I have to visit the Harris' house next weekend.

    There is also an increasing tendency, especially in electronic media, to eliminate the possessive apostrophe altogether and simply treat the noun as if it were an adjective:

    I have to visit the Harris house next weekend.
  19. euph__onium

    euph__onium New Member

    "To what extent can Aquinas's Natural Law's as an absolutist and deontological theory work in today's society?"

    I've taught this for a while at A level, and I think it is asking for whether you think the Natural Law theory can work in modern day life, considering that its primary principles are fixed and unchanging-for example the Catholic teaching on contraception, based on Aquinas' Natural Law thinking, that believes preventing conception deliberately is a serious sin, as it is interfering with the primary precept of preserving life. An answer would be based around the usefulness of fixed laws, that preserve human rights and upholds the sanctity of life, compared to the rigidity of fixed laws and the risk of making unfair decisions based on fixed laws that cannot be flexible-for example, and catholic church teaching forbidding offering family planning and contraception to rape victims in Kosovo after the war.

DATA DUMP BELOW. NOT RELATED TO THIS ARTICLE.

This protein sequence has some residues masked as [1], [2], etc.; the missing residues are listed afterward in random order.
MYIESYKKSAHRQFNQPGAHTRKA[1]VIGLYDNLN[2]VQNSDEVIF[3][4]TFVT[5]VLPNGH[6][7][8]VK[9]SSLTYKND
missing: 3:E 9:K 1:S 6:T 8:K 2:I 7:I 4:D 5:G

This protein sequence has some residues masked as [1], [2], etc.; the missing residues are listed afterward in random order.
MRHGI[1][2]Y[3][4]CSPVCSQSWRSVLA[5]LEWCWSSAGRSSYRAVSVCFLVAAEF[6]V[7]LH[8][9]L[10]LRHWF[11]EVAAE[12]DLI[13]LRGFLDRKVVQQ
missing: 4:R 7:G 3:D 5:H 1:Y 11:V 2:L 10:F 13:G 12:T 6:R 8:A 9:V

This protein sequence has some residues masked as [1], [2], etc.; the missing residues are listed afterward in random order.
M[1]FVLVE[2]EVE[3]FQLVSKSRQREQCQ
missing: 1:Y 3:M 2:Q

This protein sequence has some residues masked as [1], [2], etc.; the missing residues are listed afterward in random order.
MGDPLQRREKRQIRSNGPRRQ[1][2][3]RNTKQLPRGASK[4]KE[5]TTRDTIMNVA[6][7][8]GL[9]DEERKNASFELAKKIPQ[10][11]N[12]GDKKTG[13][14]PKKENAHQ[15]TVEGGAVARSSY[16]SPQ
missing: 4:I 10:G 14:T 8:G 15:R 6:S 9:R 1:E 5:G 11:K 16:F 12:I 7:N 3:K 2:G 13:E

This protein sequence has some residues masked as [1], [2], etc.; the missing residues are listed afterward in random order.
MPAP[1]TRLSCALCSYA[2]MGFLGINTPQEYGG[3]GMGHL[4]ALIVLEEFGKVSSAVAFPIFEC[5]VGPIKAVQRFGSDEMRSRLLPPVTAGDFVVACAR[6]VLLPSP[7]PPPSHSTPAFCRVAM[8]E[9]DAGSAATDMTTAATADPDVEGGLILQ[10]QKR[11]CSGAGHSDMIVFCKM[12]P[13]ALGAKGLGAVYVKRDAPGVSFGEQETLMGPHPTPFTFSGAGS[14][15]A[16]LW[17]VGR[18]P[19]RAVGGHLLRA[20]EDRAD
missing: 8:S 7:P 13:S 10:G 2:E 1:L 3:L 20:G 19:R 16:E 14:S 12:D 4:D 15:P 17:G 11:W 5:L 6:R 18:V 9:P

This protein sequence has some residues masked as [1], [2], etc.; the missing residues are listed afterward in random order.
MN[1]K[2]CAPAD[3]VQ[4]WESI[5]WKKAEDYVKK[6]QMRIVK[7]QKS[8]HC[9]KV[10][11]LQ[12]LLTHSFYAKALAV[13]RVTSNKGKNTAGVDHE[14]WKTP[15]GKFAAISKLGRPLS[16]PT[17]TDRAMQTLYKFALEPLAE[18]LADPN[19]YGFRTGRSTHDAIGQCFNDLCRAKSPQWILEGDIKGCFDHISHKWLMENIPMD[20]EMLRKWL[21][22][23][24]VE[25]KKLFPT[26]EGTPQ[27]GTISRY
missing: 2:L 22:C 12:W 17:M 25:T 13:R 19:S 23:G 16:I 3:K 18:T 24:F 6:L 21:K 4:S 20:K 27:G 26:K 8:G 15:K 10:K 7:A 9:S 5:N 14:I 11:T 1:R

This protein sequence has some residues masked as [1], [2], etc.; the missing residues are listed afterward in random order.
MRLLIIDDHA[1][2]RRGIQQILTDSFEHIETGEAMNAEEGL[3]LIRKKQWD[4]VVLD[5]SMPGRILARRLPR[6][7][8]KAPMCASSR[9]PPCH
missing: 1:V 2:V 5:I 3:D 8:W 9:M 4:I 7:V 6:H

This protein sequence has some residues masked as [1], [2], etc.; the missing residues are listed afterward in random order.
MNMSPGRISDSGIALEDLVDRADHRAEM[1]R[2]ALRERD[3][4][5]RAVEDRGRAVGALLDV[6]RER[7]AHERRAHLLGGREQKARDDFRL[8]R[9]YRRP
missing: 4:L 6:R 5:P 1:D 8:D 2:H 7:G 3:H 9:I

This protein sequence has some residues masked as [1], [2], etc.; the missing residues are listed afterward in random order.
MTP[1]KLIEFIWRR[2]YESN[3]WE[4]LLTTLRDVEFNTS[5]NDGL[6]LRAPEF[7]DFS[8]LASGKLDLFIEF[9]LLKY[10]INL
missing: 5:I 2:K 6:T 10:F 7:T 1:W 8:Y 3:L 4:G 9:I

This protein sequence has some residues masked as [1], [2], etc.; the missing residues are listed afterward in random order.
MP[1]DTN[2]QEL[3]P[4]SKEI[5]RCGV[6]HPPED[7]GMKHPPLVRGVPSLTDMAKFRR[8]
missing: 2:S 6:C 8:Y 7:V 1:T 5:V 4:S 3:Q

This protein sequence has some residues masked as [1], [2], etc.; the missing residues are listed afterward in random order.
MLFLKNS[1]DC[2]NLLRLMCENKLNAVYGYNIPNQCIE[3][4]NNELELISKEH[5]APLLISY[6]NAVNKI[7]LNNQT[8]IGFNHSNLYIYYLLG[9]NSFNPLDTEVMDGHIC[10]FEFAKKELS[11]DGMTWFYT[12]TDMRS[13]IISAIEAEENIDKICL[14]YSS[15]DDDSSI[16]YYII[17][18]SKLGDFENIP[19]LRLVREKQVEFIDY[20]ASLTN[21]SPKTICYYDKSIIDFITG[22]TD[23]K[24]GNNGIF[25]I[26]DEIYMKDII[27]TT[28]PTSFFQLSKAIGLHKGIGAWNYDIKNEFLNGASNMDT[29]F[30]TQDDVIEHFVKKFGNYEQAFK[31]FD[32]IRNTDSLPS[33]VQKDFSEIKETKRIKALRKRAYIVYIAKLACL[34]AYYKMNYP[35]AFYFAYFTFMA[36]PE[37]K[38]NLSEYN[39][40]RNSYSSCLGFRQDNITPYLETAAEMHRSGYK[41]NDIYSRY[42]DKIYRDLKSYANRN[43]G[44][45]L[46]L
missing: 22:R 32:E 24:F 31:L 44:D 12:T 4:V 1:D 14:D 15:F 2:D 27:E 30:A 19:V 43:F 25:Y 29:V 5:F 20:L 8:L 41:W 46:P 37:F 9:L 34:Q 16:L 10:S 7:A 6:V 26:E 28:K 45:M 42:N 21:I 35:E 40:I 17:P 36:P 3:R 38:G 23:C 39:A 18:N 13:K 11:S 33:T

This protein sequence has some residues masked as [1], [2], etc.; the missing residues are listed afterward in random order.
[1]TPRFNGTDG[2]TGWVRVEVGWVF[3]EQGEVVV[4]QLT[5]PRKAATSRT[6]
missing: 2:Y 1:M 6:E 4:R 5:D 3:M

Hope this helps!
  20. bbg

    bbg Member

    I take it that you're not doing any English exams, Miss G?

    "mulitple"? "moduler"? and even "gramatical"?!!

    Wee tip - use the spell-checking function on your computer from time to time..........